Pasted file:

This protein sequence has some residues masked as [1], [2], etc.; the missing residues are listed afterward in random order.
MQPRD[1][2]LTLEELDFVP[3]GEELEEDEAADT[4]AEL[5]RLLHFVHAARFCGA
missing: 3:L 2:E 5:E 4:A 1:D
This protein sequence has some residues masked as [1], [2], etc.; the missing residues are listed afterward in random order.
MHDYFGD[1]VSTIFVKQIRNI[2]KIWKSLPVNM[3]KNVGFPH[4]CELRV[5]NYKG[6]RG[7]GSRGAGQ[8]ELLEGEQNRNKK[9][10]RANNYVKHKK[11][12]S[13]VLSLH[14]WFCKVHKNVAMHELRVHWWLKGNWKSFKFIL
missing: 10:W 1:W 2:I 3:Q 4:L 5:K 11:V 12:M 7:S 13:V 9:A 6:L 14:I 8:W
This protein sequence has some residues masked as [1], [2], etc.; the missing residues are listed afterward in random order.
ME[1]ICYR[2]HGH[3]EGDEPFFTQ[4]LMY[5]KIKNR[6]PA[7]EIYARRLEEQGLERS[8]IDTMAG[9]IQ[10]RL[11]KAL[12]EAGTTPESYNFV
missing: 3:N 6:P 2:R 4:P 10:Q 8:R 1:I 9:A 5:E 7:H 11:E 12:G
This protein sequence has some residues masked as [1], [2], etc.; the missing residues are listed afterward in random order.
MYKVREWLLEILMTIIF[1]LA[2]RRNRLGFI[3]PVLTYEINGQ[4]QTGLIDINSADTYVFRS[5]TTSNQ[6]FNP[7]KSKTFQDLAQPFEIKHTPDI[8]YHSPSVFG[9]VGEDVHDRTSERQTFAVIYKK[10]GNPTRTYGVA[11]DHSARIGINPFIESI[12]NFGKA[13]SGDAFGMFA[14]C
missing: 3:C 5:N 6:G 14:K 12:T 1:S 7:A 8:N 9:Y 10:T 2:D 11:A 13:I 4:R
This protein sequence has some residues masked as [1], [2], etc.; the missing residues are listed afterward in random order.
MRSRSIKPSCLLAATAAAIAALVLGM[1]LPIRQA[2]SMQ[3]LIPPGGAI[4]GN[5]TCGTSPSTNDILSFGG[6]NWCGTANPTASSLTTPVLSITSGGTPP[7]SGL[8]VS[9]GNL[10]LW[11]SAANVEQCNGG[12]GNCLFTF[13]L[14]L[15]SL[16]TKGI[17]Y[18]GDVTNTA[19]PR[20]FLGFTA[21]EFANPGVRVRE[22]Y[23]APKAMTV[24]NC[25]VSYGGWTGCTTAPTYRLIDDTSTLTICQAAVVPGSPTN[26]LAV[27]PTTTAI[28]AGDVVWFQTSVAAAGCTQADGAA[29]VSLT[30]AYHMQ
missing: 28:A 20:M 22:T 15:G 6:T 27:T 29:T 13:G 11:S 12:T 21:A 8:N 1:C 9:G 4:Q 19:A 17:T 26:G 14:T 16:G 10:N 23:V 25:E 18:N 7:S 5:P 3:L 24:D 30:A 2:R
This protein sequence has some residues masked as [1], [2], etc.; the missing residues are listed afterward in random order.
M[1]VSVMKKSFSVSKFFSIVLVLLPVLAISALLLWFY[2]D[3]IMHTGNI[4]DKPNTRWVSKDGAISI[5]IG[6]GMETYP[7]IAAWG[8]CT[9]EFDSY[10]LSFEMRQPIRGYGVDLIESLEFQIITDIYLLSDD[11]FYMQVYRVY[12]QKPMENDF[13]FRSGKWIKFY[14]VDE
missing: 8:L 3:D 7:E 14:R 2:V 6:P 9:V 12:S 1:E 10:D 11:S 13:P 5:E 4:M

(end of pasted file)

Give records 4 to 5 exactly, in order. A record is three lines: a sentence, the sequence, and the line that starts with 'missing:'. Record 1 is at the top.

This protein sequence has some residues masked as [1], [2], etc.; the missing residues are listed afterward in random order.
MYKVREWLLEILMTIIF[1]LA[2]RRNRLGFI[3]PVLTYEINGQ[4]QTGLIDINSADTYVFRS[5]TTSNQ[6]FNP[7]KSKTFQDLAQPFEIKHTPDI[8]YHSPSVFG[9]VGEDVHDRTSERQTFAVIYKK[10]GNPTRTYGVA[11]DHSARIGINPFIESI[12]NFGKA[13]SGDAFGMFA[14]C
missing: 3:C 5:N 6:G 14:K 12:T 1:S 7:A 8:N 9:Y 10:T 2:D 11:A 13:I 4:R
This protein sequence has some residues masked as [1], [2], etc.; the missing residues are listed afterward in random order.
MRSRSIKPSCLLAATAAAIAALVLGM[1]LPIRQA[2]SMQ[3]LIPPGGAI[4]GN[5]TCGTSPSTNDILSFGG[6]NWCGTANPTASSLTTPVLSITSGGTPP[7]SGL[8]VS[9]GNL[10]LW[11]SAANVEQCNGG[12]GNCLFTF[13]L[14]L[15]SL[16]TKGI[17]Y[18]GDVTNTA[19]PR[20]FLGFTA[21]EFANPGVRVRE[22]Y[23]APKAMTV[24]NC[25]VSYGGWTGCTTAPTYRLIDDTSTLTICQAAVVPGSPTN[26]LAV[27]PTTTAI[28]AGDVVWFQTSVAAAGCTQADGAA[29]VSLT[30]AYHMQ
missing: 28:A 20:M 22:T 15:G 6:T 27:T 29:T 13:G 11:S 12:T 21:A 8:N 1:C 9:G 4:Q 19:A 17:T 26:G 14:T 16:G 10:N 23:V 25:E 18:N 7:S 5:P 3:L 24:D 30:A 2:R